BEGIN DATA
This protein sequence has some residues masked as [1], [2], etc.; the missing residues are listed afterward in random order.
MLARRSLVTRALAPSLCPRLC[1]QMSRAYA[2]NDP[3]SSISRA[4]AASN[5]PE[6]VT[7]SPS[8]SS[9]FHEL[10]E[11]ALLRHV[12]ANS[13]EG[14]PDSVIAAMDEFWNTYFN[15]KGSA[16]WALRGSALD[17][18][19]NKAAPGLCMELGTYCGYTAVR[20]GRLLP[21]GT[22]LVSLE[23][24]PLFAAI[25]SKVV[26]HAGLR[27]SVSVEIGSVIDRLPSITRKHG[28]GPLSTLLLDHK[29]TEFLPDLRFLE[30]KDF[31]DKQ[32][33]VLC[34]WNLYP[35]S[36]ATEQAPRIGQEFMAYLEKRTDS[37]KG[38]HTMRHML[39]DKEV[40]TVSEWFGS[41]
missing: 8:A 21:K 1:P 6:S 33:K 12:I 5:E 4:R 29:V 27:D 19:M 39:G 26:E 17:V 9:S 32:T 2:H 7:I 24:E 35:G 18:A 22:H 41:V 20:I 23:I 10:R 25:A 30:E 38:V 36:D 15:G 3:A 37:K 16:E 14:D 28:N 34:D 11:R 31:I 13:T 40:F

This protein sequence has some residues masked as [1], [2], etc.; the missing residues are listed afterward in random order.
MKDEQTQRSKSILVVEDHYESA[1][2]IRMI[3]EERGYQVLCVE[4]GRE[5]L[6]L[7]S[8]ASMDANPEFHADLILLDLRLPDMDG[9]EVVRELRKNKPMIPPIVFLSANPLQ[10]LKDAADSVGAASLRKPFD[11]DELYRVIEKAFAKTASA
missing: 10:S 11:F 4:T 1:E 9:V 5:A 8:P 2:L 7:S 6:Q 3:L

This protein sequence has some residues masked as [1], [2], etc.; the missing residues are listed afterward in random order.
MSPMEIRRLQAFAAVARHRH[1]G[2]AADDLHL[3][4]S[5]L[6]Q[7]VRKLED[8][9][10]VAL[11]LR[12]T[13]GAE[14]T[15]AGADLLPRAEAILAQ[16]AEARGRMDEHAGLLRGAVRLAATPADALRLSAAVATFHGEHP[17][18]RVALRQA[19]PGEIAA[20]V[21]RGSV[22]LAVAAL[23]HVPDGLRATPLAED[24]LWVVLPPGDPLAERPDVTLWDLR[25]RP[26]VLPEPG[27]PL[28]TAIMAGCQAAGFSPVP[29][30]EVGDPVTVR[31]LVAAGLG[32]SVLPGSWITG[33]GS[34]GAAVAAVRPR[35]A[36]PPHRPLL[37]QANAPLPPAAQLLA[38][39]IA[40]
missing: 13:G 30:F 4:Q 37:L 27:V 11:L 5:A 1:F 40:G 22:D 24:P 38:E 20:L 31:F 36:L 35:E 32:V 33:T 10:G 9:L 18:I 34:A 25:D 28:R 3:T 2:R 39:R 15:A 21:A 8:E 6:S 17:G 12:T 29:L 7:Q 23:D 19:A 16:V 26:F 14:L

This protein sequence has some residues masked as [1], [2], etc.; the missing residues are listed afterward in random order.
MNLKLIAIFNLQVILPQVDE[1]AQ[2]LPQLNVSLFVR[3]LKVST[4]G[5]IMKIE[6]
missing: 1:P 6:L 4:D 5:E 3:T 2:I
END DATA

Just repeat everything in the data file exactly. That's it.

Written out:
This protein sequence has some residues masked as [1], [2], etc.; the missing residues are listed afterward in random order.
MLARRSLVTRALAPSLCPRLC[1]QMSRAYA[2]NDP[3]SSISRA[4]AASN[5]PE[6]VT[7]SPS[8]SS[9]FHEL[10]E[11]ALLRHV[12]ANS[13]EG[14]PDSVIAAMDEFWNTYFN[15]KGSA[16]WALRGSALD[17][18][19]NKAAPGLCMELGTYCGYTAVR[20]GRLLP[21]GT[22]LVSLE[23][24]PLFAAI[25]SKVV[26]HAGLR[27]SVSVEIGSVIDRLPSITRKHG[28]GPLSTLLLDHK[29]TEFLPDLRFLE[30]KDF[31]DKQ[32][33]VLC[34]WNLYP[35]S[36]ATEQAPRIGQEFMAYLEKRTDS[37]KG[38]HTMRHML[39]DKEV[40]TVSEWFGS[41]
missing: 8:A 21:K 1:P 6:S 33:K 12:I 5:E 4:R 29:V 27:D 19:M 39:G 26:E 17:V 9:S 32:T 2:H 7:I 24:E 35:G 18:A 22:H 41:V 20:I 23:I 10:R 25:A 30:E 38:V 36:D 15:G 3:A 37:K 16:E 14:D 28:N 34:D 11:R 31:I 13:T 40:F

This protein sequence has some residues masked as [1], [2], etc.; the missing residues are listed afterward in random order.
MKDEQTQRSKSILVVEDHYESA[1][2]IRMI[3]EERGYQVLCVE[4]GRE[5]L[6]L[7]S[8]ASMDANPEFHADLILLDLRLPDMDG[9]EVVRELRKNKPMIPPIVFLSANPLQ[10]LKDAADSVGAASLRKPFD[11]DELYRVIEKAFAKTASA
missing: 10:S 11:F 4:T 1:E 9:V 5:A 8:P 2:L 7:S 6:Q 3:L

This protein sequence has some residues masked as [1], [2], etc.; the missing residues are listed afterward in random order.
MSPMEIRRLQAFAAVARHRH[1]G[2]AADDLHL[3][4]S[5]L[6]Q[7]VRKLED[8][9][10]VAL[11]LR[12]T[13]GAE[14]T[15]AGADLLPRAEAILAQ[16]AEARGRMDEHAGLLRGAVRLAATPADALRLSAAVATFHGEHP[17][18]RVALRQA[19]PGEIAA[20]V[21]RGSV[22]LAVAAL[23]HVPDGLRATPLAED[24]LWVVLPPGDPLAERPDVTLWDLR[25]RP[26]VLPEPG[27]PL[28]TAIMAGCQAAGFSPVP[29][30]EVGDPVTVR[31]LVAAGLG[32]SVLPGSWITG[33]GS[34]GAAVAAVRPR[35]A[36]PPHRPLL[37]QANAPLPPAAQLLA[38][39]IA[40]
missing: 13:G 30:F 4:Q 37:L 27:V 11:L 5:A 1:F 40:G 22:D 24:P 38:E 20:L 31:F 36:L 35:E 32:V 33:T 10:G 9:L 18:I 34:A 25:D 28:R 3:T 2:R 39:R 15:A 21:A 8:E 6:S 17:G 12:T 29:L 7:Q 23:D 19:A 16:V 26:F 14:L

This protein sequence has some residues masked as [1], [2], etc.; the missing residues are listed afterward in random order.
MNLKLIAIFNLQVILPQVDE[1]AQ[2]LPQLNVSLFVR[3]LKVST[4]G[5]IMKIE[6]
missing: 1:P 6:L 4:D 5:E 3:T 2:I